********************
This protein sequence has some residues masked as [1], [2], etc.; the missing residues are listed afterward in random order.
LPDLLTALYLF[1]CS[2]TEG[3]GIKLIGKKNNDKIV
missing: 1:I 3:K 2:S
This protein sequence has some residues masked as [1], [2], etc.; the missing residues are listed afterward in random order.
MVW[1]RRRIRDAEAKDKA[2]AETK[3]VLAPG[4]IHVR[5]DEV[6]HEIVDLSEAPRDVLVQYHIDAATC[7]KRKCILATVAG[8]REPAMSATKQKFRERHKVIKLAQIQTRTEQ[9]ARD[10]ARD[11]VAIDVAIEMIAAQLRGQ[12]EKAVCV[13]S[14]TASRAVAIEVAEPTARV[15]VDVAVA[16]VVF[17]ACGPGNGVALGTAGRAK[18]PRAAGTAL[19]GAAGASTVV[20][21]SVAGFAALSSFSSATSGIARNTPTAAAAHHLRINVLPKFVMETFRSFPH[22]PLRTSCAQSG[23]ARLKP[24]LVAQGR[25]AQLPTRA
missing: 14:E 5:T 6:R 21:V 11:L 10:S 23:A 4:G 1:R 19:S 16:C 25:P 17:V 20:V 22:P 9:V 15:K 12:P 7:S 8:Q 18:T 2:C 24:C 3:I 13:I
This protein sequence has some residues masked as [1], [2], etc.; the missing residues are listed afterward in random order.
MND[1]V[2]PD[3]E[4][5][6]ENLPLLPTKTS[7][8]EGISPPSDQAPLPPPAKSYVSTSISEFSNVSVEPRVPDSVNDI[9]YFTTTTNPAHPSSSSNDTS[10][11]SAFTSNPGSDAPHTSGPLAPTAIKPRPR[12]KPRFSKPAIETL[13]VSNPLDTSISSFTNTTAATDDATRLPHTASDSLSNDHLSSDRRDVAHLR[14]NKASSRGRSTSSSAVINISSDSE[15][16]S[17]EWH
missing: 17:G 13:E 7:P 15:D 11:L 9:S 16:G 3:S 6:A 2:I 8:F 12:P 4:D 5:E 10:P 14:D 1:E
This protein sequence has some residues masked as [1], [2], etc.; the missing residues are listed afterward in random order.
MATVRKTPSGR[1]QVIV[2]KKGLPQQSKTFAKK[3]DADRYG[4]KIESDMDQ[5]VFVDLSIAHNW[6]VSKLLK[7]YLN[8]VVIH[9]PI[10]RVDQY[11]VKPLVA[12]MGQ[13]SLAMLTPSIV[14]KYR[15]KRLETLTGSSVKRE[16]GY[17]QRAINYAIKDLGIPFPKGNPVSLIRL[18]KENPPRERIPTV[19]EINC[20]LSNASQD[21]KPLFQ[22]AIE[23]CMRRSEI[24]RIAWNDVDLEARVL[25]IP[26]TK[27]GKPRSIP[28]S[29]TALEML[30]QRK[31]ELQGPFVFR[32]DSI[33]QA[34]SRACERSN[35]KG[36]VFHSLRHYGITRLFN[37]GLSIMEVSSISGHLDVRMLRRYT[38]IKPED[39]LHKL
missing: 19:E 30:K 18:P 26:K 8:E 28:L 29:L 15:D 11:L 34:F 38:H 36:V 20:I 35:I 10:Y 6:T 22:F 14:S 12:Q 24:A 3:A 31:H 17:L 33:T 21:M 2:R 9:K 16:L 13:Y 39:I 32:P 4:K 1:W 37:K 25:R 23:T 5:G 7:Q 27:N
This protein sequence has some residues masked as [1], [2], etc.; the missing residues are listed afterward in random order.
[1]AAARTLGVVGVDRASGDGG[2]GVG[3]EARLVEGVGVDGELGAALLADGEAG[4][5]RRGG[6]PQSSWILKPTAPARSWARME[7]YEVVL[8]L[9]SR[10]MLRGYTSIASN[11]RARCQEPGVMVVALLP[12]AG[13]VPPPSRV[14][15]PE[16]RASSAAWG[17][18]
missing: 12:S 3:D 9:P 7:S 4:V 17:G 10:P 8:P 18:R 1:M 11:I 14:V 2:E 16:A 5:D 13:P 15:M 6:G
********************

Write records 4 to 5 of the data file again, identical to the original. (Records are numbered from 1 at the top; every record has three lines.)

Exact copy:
This protein sequence has some residues masked as [1], [2], etc.; the missing residues are listed afterward in random order.
MATVRKTPSGR[1]QVIV[2]KKGLPQQSKTFAKK[3]DADRYG[4]KIESDMDQ[5]VFVDLSIAHNW[6]VSKLLK[7]YLN[8]VVIH[9]PI[10]RVDQY[11]VKPLVA[12]MGQ[13]SLAMLTPSIV[14]KYR[15]KRLETLTGSSVKRE[16]GY[17]QRAINYAIKDLGIPFPKGNPVSLIRL[18]KENPPRERIPTV[19]EINC[20]LSNASQD[21]KPLFQ[22]AIE[23]CMRRSEI[24]RIAWNDVDLEARVL[25]IP[26]TK[27]GKPRSIP[28]S[29]TALEML[30]QRK[31]ELQGPFVFR[32]DSI[33]QA[34]SRACERSN[35]KG[36]VFHSLRHYGITRLFN[37]GLSIMEVSSISGHLDVRMLRRYT[38]IKPED[39]LHKL
missing: 19:E 30:K 18:P 26:K 8:E 28:L 29:L 15:D 11:L 34:F 38:H 36:V 20:I 35:I 10:Y 6:T 22:F 14:S 12:Q 24:A 3:A 31:H 17:L 33:T 21:M 2:R 9:K 16:L 13:Y 39:I 32:P 4:K 1:W 37:K 25:R 23:T 5:G 7:Q 27:N
This protein sequence has some residues masked as [1], [2], etc.; the missing residues are listed afterward in random order.
[1]AAARTLGVVGVDRASGDGG[2]GVG[3]EARLVEGVGVDGELGAALLADGEAG[4][5]RRGG[6]PQSSWILKPTAPARSWARME[7]YEVVL[8]L[9]SR[10]MLRGYTSIASN[11]RARCQEPGVMVVALLP[12]AG[13]VPPPSRV[14][15]PE[16]RASSAAWG[17][18]
missing: 12:S 3:D 9:P 7:S 4:V 17:G 10:P 8:P 18:R 1:M 11:I 14:V 2:E 16:A 5:D 13:P 15:M 6:G